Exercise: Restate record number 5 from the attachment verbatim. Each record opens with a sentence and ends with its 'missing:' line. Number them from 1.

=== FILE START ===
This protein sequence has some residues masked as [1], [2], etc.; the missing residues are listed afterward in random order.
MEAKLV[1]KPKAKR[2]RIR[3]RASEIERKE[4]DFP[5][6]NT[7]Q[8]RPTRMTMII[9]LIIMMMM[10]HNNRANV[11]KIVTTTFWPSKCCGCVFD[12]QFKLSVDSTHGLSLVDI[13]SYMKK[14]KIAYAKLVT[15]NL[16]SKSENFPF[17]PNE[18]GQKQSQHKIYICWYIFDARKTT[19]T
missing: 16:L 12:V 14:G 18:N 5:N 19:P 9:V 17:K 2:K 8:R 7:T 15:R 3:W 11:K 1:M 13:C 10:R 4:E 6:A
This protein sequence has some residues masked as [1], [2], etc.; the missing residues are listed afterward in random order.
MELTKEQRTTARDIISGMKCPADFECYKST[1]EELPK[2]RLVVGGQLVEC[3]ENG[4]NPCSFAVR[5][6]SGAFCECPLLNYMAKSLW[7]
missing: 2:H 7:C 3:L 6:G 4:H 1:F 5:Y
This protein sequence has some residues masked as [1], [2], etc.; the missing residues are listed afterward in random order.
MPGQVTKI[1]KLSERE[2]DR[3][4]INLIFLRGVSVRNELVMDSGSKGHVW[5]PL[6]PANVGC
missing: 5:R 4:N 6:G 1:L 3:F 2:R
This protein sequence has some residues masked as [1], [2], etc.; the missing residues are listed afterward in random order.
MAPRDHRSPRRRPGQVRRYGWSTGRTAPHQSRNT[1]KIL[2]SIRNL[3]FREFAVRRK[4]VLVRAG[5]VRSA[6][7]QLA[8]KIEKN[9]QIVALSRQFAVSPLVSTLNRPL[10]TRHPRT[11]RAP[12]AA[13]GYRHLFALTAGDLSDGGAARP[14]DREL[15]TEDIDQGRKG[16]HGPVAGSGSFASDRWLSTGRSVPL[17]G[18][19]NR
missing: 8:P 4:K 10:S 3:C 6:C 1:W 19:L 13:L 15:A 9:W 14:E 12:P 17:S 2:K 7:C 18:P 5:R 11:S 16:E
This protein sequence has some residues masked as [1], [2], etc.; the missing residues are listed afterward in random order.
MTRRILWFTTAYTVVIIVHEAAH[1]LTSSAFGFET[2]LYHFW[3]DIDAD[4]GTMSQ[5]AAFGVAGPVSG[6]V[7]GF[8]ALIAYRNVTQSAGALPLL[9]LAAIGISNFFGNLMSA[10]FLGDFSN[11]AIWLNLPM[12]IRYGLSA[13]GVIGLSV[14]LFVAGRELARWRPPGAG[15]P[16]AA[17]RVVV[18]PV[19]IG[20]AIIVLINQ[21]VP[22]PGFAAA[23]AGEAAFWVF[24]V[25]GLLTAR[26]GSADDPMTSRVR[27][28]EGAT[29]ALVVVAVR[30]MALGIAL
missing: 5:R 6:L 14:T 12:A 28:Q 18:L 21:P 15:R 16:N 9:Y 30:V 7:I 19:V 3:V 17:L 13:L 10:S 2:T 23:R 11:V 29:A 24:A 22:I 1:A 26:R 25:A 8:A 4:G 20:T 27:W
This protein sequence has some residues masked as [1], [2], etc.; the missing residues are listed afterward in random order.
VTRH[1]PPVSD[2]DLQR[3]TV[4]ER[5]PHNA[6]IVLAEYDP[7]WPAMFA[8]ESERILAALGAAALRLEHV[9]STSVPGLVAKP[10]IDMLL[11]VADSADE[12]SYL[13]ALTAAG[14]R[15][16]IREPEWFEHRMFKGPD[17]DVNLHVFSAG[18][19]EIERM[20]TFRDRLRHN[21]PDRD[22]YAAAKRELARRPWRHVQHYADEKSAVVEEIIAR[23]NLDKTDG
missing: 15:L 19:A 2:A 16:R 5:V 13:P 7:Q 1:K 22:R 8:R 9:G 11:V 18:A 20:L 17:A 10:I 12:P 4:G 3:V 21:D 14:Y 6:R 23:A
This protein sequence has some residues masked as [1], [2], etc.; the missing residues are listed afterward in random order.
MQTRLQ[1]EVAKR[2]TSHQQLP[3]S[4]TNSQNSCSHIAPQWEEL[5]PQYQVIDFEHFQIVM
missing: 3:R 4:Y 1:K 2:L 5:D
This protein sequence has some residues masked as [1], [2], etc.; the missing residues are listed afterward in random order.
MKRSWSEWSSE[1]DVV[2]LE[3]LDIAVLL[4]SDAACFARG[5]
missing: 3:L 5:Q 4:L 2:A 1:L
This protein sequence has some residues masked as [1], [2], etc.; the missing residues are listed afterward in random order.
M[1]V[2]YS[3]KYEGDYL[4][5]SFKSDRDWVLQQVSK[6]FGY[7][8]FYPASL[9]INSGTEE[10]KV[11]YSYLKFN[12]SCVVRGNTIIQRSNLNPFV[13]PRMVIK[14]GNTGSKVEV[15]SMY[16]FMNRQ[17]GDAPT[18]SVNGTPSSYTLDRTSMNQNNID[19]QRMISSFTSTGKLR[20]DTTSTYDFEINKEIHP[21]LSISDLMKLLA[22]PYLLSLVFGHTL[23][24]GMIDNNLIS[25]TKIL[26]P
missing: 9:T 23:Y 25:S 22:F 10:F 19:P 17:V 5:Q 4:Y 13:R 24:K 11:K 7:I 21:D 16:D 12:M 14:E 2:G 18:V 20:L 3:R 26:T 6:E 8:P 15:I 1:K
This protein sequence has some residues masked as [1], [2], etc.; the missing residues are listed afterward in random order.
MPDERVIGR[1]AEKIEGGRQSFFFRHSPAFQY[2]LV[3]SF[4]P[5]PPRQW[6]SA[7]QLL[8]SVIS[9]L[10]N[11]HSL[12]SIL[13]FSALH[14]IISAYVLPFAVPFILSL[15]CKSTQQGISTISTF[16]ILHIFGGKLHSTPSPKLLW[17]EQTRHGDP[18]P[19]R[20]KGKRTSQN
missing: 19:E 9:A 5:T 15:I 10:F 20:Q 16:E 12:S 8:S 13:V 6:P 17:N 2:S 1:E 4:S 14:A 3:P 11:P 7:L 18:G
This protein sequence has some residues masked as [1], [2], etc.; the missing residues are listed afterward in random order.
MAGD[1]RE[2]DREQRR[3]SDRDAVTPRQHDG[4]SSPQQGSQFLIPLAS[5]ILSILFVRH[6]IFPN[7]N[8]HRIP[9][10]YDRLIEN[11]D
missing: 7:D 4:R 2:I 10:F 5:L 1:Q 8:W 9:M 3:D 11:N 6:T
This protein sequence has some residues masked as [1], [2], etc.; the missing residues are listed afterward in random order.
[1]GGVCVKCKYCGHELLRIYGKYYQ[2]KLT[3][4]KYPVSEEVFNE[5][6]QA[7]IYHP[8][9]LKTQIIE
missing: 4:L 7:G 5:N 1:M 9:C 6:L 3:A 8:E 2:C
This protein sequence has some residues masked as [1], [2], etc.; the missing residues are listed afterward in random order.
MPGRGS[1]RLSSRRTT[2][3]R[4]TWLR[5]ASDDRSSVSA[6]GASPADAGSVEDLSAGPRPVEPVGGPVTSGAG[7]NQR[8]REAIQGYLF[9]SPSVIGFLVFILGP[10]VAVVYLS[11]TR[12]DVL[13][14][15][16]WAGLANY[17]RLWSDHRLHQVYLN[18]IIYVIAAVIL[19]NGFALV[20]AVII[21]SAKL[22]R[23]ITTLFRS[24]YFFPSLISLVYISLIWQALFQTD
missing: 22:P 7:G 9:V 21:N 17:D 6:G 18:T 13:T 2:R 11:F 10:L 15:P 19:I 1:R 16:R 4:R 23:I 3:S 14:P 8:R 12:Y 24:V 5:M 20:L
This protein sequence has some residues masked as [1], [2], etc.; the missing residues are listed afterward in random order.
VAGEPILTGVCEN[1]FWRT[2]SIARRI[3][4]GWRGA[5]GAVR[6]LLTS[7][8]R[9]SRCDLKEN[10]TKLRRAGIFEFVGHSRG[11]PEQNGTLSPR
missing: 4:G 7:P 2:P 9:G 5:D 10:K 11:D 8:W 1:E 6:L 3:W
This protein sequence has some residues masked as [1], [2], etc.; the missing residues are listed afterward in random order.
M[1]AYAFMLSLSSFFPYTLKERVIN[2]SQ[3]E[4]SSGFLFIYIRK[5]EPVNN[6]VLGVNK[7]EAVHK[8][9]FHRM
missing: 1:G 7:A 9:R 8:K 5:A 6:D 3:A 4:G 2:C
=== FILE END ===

This protein sequence has some residues masked as [1], [2], etc.; the missing residues are listed afterward in random order.
MTRRILWFTTAYTVVIIVHEAAH[1]LTSSAFGFET[2]LYHFW[3]DIDAD[4]GTMSQ[5]AAFGVAGPVSG[6]V[7]GF[8]ALIAYRNVTQSAGALPLL[9]LAAIGISNFFGNLMSA[10]FLGDFSN[11]AIWLNLPM[12]IRYGLSA[13]GVIGLSV[14]LFVAGRELARWRPPGAG[15]P[16]AA[17]RVVV[18]PV[19]IG[20]AIIVLINQ[21]VP[22]PGFAAA[23]AGEAAFWVF[24]V[25]GLLTAR[26]GSADDPMTSRVR[27][28]EGAT[29]ALVVVAVR[30]MALGIAL
missing: 5:R 6:L 14:T 12:A 28:Q 18:L 21:P 15:R 16:N 9:Y 30:V 7:I 19:V 3:V 17:L 13:L 10:S 2:T 23:R 11:V 29:A 24:A 22:I 1:A 26:R 25:A 8:A 4:G 20:T 27:W